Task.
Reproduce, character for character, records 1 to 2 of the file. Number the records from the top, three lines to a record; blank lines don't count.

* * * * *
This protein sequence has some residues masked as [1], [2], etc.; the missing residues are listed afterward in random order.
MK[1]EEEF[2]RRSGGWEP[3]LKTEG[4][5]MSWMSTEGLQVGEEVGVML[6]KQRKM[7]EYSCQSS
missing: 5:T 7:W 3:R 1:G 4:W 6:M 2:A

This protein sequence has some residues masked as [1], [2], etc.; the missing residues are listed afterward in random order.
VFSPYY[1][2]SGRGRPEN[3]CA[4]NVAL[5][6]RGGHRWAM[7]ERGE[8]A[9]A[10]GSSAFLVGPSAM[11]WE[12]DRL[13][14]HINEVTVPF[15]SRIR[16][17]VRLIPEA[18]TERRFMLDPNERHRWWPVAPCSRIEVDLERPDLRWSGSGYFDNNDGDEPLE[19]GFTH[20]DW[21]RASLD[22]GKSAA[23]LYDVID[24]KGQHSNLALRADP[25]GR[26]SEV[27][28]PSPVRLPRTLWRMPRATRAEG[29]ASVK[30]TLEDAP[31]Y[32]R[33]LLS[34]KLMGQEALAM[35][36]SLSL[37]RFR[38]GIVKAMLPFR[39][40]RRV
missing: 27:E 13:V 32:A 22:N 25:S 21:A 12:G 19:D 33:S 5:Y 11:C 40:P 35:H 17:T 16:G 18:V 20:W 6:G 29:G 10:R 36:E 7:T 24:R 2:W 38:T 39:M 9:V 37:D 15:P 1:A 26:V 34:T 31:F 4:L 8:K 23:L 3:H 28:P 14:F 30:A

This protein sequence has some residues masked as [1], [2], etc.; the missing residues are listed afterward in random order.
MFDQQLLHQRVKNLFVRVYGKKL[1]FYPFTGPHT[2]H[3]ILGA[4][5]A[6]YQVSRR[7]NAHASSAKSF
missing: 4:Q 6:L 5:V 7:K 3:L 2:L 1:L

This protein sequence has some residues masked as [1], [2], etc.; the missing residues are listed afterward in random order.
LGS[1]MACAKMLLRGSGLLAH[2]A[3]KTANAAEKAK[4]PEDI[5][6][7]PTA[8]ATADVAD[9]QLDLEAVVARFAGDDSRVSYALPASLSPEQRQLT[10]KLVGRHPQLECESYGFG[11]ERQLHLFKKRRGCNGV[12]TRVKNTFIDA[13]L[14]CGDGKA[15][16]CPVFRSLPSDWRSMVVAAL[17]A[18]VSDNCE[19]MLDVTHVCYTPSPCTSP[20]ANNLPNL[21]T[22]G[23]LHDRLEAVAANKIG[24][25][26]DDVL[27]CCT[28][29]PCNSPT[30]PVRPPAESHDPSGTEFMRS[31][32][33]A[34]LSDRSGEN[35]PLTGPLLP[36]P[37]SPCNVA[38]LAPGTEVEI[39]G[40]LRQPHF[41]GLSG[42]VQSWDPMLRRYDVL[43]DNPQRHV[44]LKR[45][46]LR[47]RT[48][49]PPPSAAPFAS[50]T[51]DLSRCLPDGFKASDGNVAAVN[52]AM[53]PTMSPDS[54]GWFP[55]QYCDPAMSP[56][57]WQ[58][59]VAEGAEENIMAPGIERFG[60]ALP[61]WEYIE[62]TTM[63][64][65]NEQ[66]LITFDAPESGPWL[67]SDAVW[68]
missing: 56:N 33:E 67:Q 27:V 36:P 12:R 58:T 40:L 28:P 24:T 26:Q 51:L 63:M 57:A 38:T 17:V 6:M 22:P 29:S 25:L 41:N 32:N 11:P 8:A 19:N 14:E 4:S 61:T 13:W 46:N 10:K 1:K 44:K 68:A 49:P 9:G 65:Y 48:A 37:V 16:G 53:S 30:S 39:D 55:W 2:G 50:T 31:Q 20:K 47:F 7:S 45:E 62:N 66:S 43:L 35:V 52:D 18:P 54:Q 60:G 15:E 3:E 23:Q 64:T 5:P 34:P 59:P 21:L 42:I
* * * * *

This protein sequence has some residues masked as [1], [2], etc.; the missing residues are listed afterward in random order.
MK[1]EEEF[2]RRSGGWEP[3]LKTEG[4][5]MSWMSTEGLQVGEEVGVML[6]KQRKM[7]EYSCQSS
missing: 5:T 7:W 3:R 1:G 4:W 6:M 2:A

This protein sequence has some residues masked as [1], [2], etc.; the missing residues are listed afterward in random order.
VFSPYY[1][2]SGRGRPEN[3]CA[4]NVAL[5][6]RGGHRWAM[7]ERGE[8]A[9]A[10]GSSAFLVGPSAM[11]WE[12]DRL[13][14]HINEVTVPF[15]SRIR[16][17]VRLIPEA[18]TERRFMLDPNERHRWWPVAPCSRIEVDLERPDLRWSGSGYFDNNDGDEPLE[19]GFTH[20]DW[21]RASLD[22]GKSAA[23]LYDVID[24]KGQHSNLALRADP[25]GR[26]SEV[27][28]PSPVRLPRTLWRMPRATRAEG[29]ASVK[30]TLEDAP[31]Y[32]R[33]LLS[34]KLMGQEALAM[35][36]SLSL[37]RFR[38]GIVKAMLPFR[39][40]RRV
missing: 27:E 13:V 32:A 22:N 25:S 21:A 12:G 19:D 33:S 5:Y 11:C 40:P 35:H 17:T 16:G 18:V 20:W 6:G 29:G 10:R 36:E 7:T 24:R 2:W 38:T 39:M 9:V 37:D 15:P 1:A 26:V 34:T 31:F 4:L 8:K 23:L 3:H 28:P 14:F 30:A